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Talking On Water

Jerry Harrison

With Talking Heads on the back burner, keyboard player Jerry Harrison is building a strong following as a solo artist. Nigel Lord talks messages and machinery to a Casual God.

Jerry Harrison's involvement with the seminal Talking Heads has seen his solo ventures cast in a supporting role - but with the Heads' future in doubt, and a third excellent LP now under his belt, Harrison is moving centre stage.

PROBABLY THE BEST THING ABOUT being a former member of The Modern Lovers is that it keeps you forever young in the public imagination. Jerry Harrison is currently a former Modern Lover, and the way things are going, he seems likely to become a former Talking Head - along with the other members of the band: David Byrne, Tina Weymouth and Chris Franz. But that's something we'll (almost) come to later. Right now I'm confronted with a confident, good-looking, Harvard graduate whose charm and enthusiasm bely his 20-odd years in the music business.

Harrison would be the first to admit that those years have been pretty kind to him. From the cult following of The Modern Lovers and the early Talking Heads, he has enjoyed mainstream success as the band's popularity mushroomed to international proportions. Latterly his solo career has come off the starting blocks and taken on its own momentum with the release of his first two albums, The Red and the Black and Casual Gods. In the intervening periods, he has developed a parallel career as a producer, chalking up credits with artistes as diverse as Fine Young Cannibals, Violent Femmes and the BoDeans, recorded an anti-Reagan rap song with Bootsie Collins and found time for a spot of album sleeve design - for one of which, Talking Heads' Fear of Music, he was awarded a Grammy.

Like I said, the years have been kind to Harrison, but behind the successes one senses a very perceptive mind and a man who has come to realise he can rely on his own sense of proportion and good timing. His career, along with that of the other Talking Heads and many of their late 70s contempories, has been underpinned by the more temperate, understated approach of America's East Coast. A band like Talking Heads could never have been a product of Los Angeles.

Throughout his career, Harrison's willingness to embrace new advances in technology has drawn him into a much closer working relationship with keyboard and sampling equipment and this has provided much of the instrumentation for the latest album, Walk On Water. A many-faceted album, it parallels much of Talking Heads' careful melding of diverse international influences and sharply-honed pop sensibilities, and reflects a new-found confidence in Harrison's own ability.

Surely, as a member of a band with such an impressive track record, he must still feel himself to be labouring under the weight of their reputation?

"I actually feel that the more of these records I make - and there is an element of continuity with these albums - the more the identity of Casual Gods and my identity outside Talking Heads is growing", Harrison counters.

But is he not experiencing any of the usual antipathy reserved for artistes working outside the band with which they have always been associated? "That's one of the reasons I wanted to have some kind of collaboration with people that had been in Talking Heads when we were on tour - people like Bernie Worrell, Alex Weir and Chris Spedding, all of whom are great musicians."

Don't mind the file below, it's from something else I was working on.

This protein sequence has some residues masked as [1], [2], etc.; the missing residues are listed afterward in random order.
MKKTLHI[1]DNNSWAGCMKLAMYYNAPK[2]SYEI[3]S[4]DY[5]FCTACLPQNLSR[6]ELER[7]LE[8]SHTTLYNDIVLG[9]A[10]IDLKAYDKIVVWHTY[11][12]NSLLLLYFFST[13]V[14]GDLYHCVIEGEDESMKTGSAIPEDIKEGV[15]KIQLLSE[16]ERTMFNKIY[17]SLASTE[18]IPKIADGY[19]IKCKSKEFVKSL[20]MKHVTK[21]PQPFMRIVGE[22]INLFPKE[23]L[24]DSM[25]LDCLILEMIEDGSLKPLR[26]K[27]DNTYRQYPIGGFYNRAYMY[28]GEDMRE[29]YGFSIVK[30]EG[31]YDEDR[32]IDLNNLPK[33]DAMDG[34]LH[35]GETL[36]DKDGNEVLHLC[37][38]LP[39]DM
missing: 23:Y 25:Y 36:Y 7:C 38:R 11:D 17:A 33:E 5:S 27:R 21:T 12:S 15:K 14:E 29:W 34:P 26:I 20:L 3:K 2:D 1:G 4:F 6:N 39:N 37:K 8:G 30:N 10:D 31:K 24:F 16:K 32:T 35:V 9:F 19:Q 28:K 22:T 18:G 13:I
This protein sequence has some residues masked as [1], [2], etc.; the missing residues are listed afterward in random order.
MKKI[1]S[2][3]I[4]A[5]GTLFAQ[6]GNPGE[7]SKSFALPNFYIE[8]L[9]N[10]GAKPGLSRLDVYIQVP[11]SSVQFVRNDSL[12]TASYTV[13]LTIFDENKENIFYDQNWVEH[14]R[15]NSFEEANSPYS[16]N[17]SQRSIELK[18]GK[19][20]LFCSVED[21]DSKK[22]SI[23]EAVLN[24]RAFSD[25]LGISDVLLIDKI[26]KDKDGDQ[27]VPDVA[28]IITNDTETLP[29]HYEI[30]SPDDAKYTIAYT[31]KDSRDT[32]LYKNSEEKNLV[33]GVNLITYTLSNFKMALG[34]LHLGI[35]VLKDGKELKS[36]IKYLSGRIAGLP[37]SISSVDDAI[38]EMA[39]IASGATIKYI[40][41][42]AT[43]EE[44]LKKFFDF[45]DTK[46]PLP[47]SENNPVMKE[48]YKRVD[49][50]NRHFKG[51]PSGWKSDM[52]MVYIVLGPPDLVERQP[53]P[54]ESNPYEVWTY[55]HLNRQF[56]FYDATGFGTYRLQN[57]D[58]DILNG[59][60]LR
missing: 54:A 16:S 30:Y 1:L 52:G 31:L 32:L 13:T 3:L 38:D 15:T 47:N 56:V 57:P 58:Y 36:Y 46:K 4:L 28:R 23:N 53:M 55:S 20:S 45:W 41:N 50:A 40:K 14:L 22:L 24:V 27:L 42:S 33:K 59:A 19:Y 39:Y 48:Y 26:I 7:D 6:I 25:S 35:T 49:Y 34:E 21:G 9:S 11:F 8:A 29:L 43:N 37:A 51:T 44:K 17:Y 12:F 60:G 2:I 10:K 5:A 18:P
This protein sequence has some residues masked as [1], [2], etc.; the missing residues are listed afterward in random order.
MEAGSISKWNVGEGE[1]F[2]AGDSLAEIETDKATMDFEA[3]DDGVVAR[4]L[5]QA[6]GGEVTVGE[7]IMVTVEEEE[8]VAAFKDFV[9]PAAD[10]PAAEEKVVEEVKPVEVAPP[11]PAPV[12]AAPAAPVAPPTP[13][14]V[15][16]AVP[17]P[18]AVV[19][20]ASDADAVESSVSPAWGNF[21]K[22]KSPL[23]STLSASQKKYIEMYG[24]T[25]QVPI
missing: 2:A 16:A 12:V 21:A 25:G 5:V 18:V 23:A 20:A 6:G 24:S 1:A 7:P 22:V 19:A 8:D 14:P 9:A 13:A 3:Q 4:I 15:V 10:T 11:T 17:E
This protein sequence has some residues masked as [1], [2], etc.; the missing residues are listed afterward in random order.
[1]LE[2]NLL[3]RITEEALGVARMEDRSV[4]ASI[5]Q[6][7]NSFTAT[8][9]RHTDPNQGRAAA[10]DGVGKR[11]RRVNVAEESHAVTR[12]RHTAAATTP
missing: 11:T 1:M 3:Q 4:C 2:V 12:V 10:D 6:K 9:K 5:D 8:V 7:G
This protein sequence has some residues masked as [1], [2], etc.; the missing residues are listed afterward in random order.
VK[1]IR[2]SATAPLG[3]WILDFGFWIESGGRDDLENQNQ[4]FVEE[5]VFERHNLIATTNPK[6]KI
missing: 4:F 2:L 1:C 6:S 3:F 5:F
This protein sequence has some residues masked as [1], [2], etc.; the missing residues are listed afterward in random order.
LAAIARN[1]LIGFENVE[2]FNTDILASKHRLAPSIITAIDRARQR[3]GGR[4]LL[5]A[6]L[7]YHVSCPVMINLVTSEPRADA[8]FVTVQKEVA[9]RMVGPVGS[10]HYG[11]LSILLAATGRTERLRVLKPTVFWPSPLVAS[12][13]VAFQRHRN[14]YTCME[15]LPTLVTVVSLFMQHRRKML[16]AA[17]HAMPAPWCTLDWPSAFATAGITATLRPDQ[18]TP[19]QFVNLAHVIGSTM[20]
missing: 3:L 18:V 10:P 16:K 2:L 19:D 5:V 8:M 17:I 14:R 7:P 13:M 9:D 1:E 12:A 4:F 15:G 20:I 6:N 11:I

Clearly, Harrison is very aware of the way his solo work is likely to be perceived, but with the other two Talking Heads factions still immersed in their respective projects, how does he respond to the criticism that where successful bands are concerned, the sum of the parts seldom equals the whole?

"I think it's largely a matter of consistency", comes the measured reply. "Taking the Beatles as the obvious example, I think it has to do with how consistent their work was outside the band. In general the solo projects were never as consistent as the Beatles were as a band. But, a song like 'Imagine' by John Lennon was as good as anything the Beatles ever did together."

One possible solution could be to avoid those areas where his music might be identified too closely with that of Talking Heads. Any suggestion that this has been a deliberate approach are quickly quashed.

"Unlike the Tom Tom Club and David, who have very deliberately tried to do something different outside the band, I just try to write good songs. If they sound like something Talking Heads would do then it's just too bad. I don't care if it's similar and dissimilar, just as long as it's good."

Of course, this sort of conversation presupposes the continued existence of Talking Heads - a state of affairs which at the present time seems anything but certain. You might expect Harrison to be in as good a position as anyone to fill us in on the current status of the band, but this is apparently not the case. So accustomed is he to answering questions on this very subject, he has armed himself with a handful of skilful, if rather terse rejoinders.

Does the band still exist? "We're on vacation." It's been one hell of a vacation... are you ever likely to return? "Ask David". Chance would be a fine thing. It seems that some bands are always at the mercy of their more capricious members, would he agree? "It only takes one to say no." True. But if it's always the same one - "ask David".